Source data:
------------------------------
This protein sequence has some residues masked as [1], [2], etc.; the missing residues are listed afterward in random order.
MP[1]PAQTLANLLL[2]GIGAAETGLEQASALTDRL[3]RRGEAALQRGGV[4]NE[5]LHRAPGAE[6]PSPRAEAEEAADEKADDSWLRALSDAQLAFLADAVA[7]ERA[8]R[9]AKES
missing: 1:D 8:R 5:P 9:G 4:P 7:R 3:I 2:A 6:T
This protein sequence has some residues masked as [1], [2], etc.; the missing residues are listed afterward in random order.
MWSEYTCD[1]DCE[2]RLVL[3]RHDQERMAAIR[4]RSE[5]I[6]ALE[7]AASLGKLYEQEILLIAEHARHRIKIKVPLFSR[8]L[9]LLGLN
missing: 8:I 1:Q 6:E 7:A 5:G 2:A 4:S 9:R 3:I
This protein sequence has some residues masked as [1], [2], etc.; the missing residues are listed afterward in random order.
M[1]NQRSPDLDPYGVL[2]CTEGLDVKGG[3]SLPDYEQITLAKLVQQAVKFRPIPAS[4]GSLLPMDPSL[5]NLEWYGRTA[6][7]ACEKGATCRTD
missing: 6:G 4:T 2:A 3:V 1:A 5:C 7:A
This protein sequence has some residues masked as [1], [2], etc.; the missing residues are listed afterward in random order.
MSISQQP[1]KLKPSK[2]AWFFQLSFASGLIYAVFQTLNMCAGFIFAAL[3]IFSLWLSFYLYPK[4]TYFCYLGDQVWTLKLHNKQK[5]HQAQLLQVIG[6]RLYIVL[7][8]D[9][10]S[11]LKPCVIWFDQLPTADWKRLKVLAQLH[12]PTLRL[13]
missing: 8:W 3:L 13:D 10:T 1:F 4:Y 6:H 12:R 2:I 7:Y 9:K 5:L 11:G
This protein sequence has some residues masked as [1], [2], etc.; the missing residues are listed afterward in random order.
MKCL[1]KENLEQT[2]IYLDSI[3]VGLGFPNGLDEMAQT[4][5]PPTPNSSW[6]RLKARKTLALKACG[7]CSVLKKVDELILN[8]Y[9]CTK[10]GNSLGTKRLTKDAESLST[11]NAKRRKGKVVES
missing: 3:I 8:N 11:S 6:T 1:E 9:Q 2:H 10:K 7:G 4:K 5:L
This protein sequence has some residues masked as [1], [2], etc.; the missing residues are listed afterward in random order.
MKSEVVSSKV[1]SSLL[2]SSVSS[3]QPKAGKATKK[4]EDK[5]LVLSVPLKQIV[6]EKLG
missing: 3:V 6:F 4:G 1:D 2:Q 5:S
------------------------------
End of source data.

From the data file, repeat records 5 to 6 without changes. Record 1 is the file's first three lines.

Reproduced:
This protein sequence has some residues masked as [1], [2], etc.; the missing residues are listed afterward in random order.
MKCL[1]KENLEQT[2]IYLDSI[3]VGLGFPNGLDEMAQT[4][5]PPTPNSSW[6]RLKARKTLALKACG[7]CSVLKKVDELILN[8]Y[9]CTK[10]GNSLGTKRLTKDAESLST[11]NAKRRKGKVVES
missing: 3:I 8:N 11:S 6:T 1:E 9:Q 2:H 10:K 7:G 4:K 5:L
This protein sequence has some residues masked as [1], [2], etc.; the missing residues are listed afterward in random order.
MKSEVVSSKV[1]SSLL[2]SSVSS[3]QPKAGKATKK[4]EDK[5]LVLSVPLKQIV[6]EKLG
missing: 3:V 6:F 4:G 1:D 2:Q 5:S